You wave at almost everybody you pass – especially in September or October
Placencia is a small village. There are approximately 4,700 people here. Maybe more? But if you have been here long enough, especially in the “slow season” when there are very few tourists, you know who lives here full-time and you wave.
You start to understand how everyone in Placencia is related.
There are a few prominent names in Placencia – Garbutt, Wesby, Eily, Cabral, Leslie – to name a few. You might find that your grocer is related to the cousin of your handyman who is the uncle of the head of police. Personal relationships are everything here, and it takes a long time to find out how everyone is connected.
When you walk into the Bank and there are 10 people in front of you and you think – meh, not so bad
Like I said, time moves a bit slower down here, and going to the bank is a perfect example.
In my 25 years in Vancouver, I don’t think I actually went into a bank more than 2 or 3 times. Everything is done online. Everything.
In Belize, if you want to cash a check or make a payment, you actually go into the bank. You know when the lines will be long (end of week or end of month) and you do your best to avoid them, but during high season, a line of 10 or less is a home run. Don’t worry, they have the AC pumping, the TV on and there is always someone in line to chat with.
Gecko poop on your bed is no surprise, in fact, it’s a positive
Go away for the weekend and odds are, that on your return, there will be small turds on your bed. No, you don’t have rats! Rats don’t go on the bed! You have geckos and you should rejoice. They eat sand flies and mosquitos.
You don’t expect the power to be on ALL the time
The lights go out in Placencia at the most inopportune times. Our electric company, Belize Electricity Limited (BEL), schedules outages for maintenance. Usually at 6am on one of the hottest Sundays, so when your fan and AC go off, you wake up immediately drenched in sweat.
It also just goes out. You can count on a power outage (or as the locals say “the current”) on Christmas eve, when Placencia is packed with power-hogging tourists. 😉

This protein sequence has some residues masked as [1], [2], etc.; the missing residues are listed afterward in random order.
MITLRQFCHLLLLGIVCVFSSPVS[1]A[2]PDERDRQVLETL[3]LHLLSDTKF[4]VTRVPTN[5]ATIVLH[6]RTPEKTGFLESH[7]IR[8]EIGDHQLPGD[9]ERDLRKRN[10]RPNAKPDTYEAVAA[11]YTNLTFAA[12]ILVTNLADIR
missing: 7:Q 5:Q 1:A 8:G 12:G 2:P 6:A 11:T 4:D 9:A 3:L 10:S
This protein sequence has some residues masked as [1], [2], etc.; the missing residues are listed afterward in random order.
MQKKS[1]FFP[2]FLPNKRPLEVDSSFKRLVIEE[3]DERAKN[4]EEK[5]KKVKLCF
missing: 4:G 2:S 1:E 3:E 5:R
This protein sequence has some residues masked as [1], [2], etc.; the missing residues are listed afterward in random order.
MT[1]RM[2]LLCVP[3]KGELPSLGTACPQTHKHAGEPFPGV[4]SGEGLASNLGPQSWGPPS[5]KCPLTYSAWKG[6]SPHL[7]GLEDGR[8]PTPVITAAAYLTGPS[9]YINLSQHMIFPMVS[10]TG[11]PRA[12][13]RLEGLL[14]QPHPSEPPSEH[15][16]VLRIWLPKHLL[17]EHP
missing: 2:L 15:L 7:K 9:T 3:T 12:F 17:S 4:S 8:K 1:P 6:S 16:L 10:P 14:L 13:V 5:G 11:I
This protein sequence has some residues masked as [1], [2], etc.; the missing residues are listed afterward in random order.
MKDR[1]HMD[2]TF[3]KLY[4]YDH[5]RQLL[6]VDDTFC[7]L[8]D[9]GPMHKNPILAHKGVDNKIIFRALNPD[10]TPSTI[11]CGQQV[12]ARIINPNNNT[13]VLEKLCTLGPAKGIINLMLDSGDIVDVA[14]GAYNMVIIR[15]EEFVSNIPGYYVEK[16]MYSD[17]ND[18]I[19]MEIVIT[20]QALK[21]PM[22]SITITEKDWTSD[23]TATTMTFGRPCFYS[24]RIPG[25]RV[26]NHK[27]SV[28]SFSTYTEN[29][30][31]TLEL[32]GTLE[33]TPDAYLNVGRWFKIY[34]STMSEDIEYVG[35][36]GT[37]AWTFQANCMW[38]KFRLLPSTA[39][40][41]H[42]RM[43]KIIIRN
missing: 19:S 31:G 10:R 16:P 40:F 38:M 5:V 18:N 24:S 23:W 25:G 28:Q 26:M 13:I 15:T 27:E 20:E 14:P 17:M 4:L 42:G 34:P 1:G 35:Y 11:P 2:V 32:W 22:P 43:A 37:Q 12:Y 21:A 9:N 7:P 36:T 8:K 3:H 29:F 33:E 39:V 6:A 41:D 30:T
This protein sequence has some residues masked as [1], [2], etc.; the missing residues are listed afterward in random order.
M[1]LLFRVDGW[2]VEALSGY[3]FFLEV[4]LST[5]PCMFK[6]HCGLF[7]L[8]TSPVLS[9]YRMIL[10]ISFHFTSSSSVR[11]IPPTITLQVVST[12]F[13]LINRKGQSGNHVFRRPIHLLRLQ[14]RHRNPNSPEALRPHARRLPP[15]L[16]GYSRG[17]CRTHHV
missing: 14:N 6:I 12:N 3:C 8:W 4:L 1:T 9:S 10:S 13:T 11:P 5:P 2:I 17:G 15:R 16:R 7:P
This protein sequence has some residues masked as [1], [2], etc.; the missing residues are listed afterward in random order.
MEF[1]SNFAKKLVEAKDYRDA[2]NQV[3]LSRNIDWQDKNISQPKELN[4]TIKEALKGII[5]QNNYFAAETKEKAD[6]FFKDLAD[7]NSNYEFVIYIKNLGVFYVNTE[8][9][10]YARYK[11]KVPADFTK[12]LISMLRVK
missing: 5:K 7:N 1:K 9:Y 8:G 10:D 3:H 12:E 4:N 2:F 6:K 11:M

In the same vein, the water pressure is usually very low for the busy Easter weekend. This year, the people without a cistern and a pump, couldn’t take a shower.
You no longer do a double-take when you see a baby on a motorcycle or in a bike basket
In Canada, we are used to lots of safety measures – in moving vehicles especially. Kids and adults alike wear helmets on bicycles and skate boards.
In Placencia, a lot of residents drive golf carts, motorcycles or mopeds, or bicycles to work, town, to school and everywhere. Car seats aren’t really a thing, so you’ll often see a baby in a front bicycle basket sitting on a pillow riding with Dad to town, or a toddler seated in front of his mom on her motorbike heading to work. My visiting friends often gasp, but me? I think it’s super cute.
Rain brings about a wide range of emotions
During the busy season (December thru May) we see almost no rain. People rejoice when it first comes – the flowers, the cisterns! And that road dust that plagues everyone in the drier season just disappears.
But when it starts raining hard, things change. That road dust? It’s now mud flicking up your back as you bicycle or walk in flip-flops (we certainly can’t go out in this!). Because there’s very little drainage here, properties and roads are likely to be flooded, leaving us to take off our flip flops and slosh about in it to get to the main road.
And then, the mosquitos. Oh the mosquitos.
I know there’s so many more you can help me with. Please feel free to comment about how you know you live in Placencia.